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13 February 2006 Ultra-fast facial topometry using pulsed holography
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Proceedings Volume 6081, Multimodal Biomedical Imaging; 60810F (2006) https://doi.org/10.1117/12.646029
Event: SPIE BiOS, 2006, San Jose, California, United States
Abstract
For planning, simulation and documentation of interventions in maxillofacial surgery high resolving soft tissue information of the human face in upright position is needed. This information can be gained by holographic methods, which allow a recording of the whole face in an extremely short time period, so that no movement artefacts occur. The hologram is recorded with a single laser pulse of 25 ns duration and stored in photosensitive material. After automated wet-chemical processing, the hologram is optically reconstructed with a cw-laser. During the optical reconstruction, a light field, which is a one-to-one three-dimensional representation of the recorded face, emerges at its original position and is digitized into a set of two-dimensional projections. Digital image processing leads to merging of these projections into a three-dimensional computer model. Besides the topometric information, a high resolving pixel precise texture is also extracted from the holographic reconstruction and used for the texturing of the computer models. The use of mirrors allows the simultaneous recording of three different views of the face with one laser pulse. The three different views of the face can be combined easily, because they are simultaneously recorded. Thus a recording range of approximately 270 degrees is achieved. In addition to the medical application, high resolving and textured computer models of faces are of tremendous importance for facial reconstruction in anthropology, forensic science and archaeology.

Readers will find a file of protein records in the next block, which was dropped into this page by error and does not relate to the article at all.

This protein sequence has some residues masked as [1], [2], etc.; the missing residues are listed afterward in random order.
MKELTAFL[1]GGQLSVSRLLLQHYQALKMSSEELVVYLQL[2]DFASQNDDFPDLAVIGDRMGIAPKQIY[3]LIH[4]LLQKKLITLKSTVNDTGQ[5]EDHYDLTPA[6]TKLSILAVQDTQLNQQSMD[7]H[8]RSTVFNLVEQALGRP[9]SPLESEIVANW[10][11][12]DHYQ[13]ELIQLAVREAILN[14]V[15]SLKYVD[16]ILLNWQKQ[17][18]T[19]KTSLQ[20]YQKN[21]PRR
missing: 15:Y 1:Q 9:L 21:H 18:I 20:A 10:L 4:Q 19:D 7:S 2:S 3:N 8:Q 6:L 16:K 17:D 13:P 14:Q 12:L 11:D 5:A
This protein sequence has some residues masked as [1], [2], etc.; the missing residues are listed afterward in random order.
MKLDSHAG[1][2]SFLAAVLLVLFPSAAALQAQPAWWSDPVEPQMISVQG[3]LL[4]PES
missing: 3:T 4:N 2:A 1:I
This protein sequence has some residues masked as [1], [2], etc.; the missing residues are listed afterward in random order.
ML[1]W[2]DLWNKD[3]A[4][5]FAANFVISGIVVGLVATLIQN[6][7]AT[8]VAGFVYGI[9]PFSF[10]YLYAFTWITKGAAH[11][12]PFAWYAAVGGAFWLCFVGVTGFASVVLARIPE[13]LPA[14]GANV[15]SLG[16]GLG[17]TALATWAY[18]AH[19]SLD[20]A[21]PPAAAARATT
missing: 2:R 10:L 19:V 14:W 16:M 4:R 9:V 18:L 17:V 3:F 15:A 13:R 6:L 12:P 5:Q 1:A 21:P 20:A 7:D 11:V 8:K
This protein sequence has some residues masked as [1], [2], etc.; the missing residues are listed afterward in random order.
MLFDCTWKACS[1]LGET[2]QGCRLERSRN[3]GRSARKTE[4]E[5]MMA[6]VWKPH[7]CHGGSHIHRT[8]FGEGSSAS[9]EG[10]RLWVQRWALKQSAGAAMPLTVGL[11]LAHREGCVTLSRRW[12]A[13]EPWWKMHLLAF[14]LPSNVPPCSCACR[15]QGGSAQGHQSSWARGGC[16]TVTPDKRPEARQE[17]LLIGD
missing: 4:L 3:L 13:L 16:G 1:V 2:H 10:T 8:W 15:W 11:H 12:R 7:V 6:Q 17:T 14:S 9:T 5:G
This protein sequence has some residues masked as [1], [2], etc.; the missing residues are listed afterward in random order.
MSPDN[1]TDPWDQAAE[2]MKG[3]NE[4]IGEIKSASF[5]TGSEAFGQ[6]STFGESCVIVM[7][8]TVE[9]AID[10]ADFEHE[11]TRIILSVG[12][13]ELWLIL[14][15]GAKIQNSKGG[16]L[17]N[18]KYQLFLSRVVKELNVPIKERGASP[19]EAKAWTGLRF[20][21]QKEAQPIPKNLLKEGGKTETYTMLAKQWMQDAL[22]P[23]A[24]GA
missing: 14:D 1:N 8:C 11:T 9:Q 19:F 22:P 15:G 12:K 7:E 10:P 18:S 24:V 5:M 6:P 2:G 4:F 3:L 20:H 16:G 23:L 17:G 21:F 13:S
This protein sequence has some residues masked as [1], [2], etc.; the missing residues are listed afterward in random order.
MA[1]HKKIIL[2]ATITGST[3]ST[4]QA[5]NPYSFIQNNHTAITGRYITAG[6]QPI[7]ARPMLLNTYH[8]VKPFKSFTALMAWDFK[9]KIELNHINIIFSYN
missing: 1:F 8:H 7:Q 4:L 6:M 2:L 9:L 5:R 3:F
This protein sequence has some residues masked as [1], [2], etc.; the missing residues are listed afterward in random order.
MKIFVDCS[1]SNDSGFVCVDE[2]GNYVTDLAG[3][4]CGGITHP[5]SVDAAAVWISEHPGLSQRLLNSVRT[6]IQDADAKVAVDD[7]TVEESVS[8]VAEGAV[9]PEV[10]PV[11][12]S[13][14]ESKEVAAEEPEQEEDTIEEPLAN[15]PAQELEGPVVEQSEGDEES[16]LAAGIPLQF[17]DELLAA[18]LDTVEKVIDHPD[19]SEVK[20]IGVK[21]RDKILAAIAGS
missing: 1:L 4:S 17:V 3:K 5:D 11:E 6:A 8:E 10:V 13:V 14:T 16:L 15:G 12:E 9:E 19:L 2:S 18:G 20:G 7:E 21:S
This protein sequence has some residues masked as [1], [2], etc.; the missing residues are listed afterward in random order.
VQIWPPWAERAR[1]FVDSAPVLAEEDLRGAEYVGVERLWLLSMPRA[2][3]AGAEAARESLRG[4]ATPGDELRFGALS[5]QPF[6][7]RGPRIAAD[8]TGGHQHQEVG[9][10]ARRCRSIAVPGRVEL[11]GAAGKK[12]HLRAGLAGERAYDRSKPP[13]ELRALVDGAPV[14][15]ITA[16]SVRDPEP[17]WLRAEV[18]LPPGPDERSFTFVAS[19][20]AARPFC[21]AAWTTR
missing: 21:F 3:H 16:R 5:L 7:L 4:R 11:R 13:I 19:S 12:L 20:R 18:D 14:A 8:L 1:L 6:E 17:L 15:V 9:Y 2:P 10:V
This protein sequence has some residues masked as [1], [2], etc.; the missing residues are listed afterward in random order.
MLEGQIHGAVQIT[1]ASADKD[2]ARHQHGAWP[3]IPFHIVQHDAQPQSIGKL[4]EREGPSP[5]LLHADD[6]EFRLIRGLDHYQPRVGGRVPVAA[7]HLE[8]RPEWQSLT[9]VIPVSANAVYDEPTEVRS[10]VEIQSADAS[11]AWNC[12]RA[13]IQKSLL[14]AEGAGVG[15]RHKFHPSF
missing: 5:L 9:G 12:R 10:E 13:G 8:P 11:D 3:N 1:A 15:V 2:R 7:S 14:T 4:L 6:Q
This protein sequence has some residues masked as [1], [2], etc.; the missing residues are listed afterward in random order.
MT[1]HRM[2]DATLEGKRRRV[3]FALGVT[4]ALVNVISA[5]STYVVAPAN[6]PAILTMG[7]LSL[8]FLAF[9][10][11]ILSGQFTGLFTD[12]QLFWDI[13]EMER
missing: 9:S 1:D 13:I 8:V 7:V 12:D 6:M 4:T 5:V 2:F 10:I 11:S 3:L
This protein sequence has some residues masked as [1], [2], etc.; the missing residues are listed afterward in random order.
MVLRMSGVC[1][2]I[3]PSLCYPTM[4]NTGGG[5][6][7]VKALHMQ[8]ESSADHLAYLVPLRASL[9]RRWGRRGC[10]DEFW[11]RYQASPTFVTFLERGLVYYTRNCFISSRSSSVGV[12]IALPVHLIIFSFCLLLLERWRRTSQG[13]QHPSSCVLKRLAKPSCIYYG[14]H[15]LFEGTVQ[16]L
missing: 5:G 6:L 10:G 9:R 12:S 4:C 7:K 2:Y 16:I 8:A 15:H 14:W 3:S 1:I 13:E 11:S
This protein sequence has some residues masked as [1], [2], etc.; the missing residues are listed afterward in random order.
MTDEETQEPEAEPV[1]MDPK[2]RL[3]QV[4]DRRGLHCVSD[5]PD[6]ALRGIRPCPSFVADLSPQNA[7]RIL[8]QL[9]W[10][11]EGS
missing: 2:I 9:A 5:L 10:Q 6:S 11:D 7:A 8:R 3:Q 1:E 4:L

© (2006) COPYRIGHT Society of Photo-Optical Instrumentation Engineers (SPIE). Downloading of the abstract is permitted for personal use only.
Andrea Thelen, Susanne Frey, Sven Hirsch, Natalie Ladrière, and Peter Hering "Ultra-fast facial topometry using pulsed holography", Proc. SPIE 6081, Multimodal Biomedical Imaging, 60810F (13 February 2006); https://doi.org/10.1117/12.646029
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